If you think smoke is coming from an appliance, immediately unplug it and any other appliances on that circuit or in the room.
Then start searching where the smoke is the strongest to try and identify where it is coming from.

For extra safety, you can also shut off the power with the main switch in your switchboard.
Calling an electrician can be a way to make sure you also get the right advice in what to do.
A clear sign of overheating is discolouration around an electrical outlet, light switch or light fixture.
Other dangerous signs include sparks when plugging in appliances, devices or outlets that feel hot to the touch and the sensation of electric shock when plugging in power cords.


Make sure smoke detectors are working correctly.

They won't stop an electrical fault but they will warn you if there is smoke which is the first sign that there is a fire or smouldering.
Modern smoke alarms are now connected to your home's electrical supply, so there are no more beeping batteries or flat batteries. Speak to an electrician to get new smoke detectors installed!


Check for flickering lights.

Have you noticed that sometimes your lights flicker when you plug in multiple appliances in the same room?
If the flickering is happening it is an indicator that you may be overloading your circuits or wiring. Check the wiring and circuit breaker for that part of your home and call an electrician to ensure your home's electrical system is operating under safe conditions.


Bulb wattage

Installing a light bulb with too high a wattage for the lamps and light fixtures is another leading cause of electrical fires. Before installing a high wattage light bulb, make sure the socket you are plugging the bulb into can handle the power you need.  Never drape fabric over a light bulb.


Damage caused by rodents

Rats and mice are known to have an appetite for electrical wiring. During your electrical inspection, look for droppings or other signs of rodent activity.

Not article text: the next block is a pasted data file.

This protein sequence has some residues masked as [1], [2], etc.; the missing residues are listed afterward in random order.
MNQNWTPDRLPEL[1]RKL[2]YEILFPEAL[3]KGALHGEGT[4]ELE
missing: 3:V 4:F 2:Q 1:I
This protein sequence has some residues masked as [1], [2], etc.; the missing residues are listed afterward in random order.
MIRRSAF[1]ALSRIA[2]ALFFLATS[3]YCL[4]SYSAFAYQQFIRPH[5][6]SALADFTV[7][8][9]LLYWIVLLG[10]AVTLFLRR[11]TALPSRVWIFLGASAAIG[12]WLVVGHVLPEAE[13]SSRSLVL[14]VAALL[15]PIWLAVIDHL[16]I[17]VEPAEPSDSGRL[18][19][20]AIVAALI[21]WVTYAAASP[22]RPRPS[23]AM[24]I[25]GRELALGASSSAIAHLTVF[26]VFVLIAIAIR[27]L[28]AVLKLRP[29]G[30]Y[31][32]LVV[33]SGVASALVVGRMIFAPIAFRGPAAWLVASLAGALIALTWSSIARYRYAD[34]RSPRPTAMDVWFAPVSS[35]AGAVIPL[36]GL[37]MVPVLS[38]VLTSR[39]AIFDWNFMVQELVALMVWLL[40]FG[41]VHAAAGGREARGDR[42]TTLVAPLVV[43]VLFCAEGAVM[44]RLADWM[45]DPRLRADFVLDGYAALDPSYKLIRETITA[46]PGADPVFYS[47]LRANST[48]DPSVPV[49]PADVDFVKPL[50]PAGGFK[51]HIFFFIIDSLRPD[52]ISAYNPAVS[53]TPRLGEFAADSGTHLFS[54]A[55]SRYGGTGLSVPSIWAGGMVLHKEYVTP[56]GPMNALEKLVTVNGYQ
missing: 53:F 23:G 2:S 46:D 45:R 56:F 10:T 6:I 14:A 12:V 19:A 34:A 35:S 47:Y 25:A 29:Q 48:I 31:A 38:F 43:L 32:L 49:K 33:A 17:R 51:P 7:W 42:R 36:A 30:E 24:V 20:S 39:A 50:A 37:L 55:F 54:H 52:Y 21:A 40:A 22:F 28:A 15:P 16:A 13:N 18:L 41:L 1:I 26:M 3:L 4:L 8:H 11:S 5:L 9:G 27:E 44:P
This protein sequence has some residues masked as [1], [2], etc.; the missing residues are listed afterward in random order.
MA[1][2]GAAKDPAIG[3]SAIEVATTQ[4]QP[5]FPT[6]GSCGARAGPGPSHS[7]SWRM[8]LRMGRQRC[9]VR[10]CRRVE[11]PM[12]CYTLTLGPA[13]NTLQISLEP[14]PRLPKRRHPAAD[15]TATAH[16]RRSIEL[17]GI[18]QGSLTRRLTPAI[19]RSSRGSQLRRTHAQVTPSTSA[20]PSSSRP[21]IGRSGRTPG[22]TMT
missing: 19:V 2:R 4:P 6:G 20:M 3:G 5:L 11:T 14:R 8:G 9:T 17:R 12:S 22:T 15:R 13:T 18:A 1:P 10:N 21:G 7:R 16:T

If you see telltale signs of rodents, make sure to inspect the area for wire damage. Rodents chew on electrical wires, which can strip away vital insulation and ultimately put your home at high risk for fire.
Also, check that your pets have no being chewing on cords.
Puppies are known to chew on cords.


Be careful when using heaters.

Space heaters are a great tool if you only want to heat a specific area of your home, especially if your home doesn't have air conditioning.
However, their mobility poses a higher fire risk. Often, homeowners place these portable heating systems next to combustible materials such as curtains, beds, clothing, chairs, couches and rugs.
Heating coils in the heater are most likely to cause fires because the coils that generate the heat get so hot that most household materials catch fire immediately when they contact the coils.
If possible, switch to a heater that dissipates electricity evenly across the unit. This will drastically reduce heat dissipation and the risk of accidental fire.

Make your home electrical system safer today by calling your local electrician to get the right advice.